In a separate study by the National Education Association, Texas ranked 35th in state education spending per student, $2,555 below the national average. In contrast, the four highest rated states for education systems in the U.S. News study – Massachusetts, New Jersey, New Hampshire and Connecticut – also ranked in the top 10 for per-student funding.

In other rankings, Texas was 50th (dead last) in health insurance enrollment, 47th in health care access, 49th in overall infrastructure, 21st in road quality, 50th in power grid reliability, 24th in housing affordability, 43rd in education equality by race and 42nd in gender equality.

Because of these factors and more, Texas ranked 45th in its capacity for providing opportunities for all its citizens. That’s the price of electing government officials who are less interested in promoting opportunity for everyone than they are in trying to dictate how people should live their lives.


A lot of votes, including educators’, are being taken for granted


If you are an educator or just about any other middle-class, working Texan, you can find a lot about government to complain about. Your local property taxes continue to soar. You may be discovering the added irritation and growing expense of toll road bills, even as you continue to spend hours every week trying to crawl through clogged traffic.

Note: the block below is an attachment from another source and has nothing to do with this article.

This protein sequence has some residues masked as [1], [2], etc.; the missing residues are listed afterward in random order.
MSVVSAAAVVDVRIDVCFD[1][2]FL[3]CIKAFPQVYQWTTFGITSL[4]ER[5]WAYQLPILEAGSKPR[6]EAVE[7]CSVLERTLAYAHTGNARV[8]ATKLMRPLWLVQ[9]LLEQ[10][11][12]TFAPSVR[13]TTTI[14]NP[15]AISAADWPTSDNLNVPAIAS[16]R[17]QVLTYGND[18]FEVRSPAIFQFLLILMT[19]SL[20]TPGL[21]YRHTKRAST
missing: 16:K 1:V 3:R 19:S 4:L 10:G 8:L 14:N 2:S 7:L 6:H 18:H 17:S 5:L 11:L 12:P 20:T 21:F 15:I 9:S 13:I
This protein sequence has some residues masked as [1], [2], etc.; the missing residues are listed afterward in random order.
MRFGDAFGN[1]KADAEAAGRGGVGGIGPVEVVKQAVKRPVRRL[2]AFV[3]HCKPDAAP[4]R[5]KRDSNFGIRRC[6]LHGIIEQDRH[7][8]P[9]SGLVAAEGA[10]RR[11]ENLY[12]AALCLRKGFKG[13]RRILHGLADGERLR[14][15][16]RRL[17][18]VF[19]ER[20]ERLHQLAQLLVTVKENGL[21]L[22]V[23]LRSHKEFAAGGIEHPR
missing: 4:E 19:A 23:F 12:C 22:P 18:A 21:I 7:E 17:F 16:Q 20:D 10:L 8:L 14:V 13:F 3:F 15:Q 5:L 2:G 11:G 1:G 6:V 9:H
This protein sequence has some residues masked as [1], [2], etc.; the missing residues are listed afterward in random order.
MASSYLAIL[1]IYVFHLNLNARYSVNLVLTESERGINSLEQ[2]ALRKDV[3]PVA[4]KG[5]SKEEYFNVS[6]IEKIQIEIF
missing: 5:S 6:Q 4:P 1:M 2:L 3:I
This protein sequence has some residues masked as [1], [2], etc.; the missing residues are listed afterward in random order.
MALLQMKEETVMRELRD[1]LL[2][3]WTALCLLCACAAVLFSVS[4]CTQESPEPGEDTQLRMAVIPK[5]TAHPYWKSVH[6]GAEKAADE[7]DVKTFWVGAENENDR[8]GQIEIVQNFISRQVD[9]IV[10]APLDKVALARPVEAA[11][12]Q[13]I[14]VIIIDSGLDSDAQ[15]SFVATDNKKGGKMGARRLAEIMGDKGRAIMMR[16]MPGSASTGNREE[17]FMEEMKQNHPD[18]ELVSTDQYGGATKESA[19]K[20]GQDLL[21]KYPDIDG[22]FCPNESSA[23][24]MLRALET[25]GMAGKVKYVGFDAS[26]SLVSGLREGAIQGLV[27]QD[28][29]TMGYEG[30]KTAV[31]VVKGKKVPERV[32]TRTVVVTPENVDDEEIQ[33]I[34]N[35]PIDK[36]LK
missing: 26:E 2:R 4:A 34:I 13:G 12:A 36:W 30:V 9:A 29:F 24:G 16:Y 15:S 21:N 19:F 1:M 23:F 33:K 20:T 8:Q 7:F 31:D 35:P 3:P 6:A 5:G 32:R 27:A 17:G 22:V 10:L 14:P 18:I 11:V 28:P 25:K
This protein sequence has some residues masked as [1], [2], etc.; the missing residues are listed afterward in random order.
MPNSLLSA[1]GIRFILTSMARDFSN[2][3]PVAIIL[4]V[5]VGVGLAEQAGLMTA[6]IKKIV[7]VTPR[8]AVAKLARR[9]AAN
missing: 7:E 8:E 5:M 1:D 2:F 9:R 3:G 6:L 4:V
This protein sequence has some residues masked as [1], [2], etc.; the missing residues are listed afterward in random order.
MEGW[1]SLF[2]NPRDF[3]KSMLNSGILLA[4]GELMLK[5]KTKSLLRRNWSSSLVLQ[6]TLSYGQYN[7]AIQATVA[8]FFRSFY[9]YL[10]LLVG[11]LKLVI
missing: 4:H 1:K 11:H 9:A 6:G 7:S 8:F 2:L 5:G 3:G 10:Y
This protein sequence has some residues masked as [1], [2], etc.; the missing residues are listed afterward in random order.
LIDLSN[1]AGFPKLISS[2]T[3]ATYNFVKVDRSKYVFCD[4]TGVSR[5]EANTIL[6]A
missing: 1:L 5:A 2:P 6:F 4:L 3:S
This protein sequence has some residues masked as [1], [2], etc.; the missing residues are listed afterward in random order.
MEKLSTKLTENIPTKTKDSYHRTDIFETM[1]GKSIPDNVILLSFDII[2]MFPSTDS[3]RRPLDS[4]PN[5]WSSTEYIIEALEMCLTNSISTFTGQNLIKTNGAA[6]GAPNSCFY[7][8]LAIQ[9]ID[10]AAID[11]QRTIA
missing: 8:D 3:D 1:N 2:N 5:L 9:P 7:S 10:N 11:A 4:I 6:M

You may have lost count of the officeholders, including the Tweeter-in-Chief, who deny proven facts, including the science behind global warming, in favor of embracing political fantasy. And if you are a teacher, the U.S. House of Representatives just gave you a big slap in the face by voting to kill that very modest $250 tax deduction you have been getting for buying school supplies for your under-funded classes.

I could go on, but you probably get the idea.

All problems that negatively affect our daily lives and our children’s futures are the consequences of elections, the consequences of electing officeholders who would rather preach ideology or pander to fear and ignorance than actually try to govern. They also are the consequences of not voting, which thousands of Texans fail to do, because of indifference, frustration or intimidation.

Property taxes are sky high because officials like the governor and the lieutenant governor would rather waste political energy trying to tell a handful of transgender school kids where they can’t use the bathroom than adequately pay for classrooms for everybody’s children. They want to preach their own perverted brand of “morality” and pass the buck on what really counts.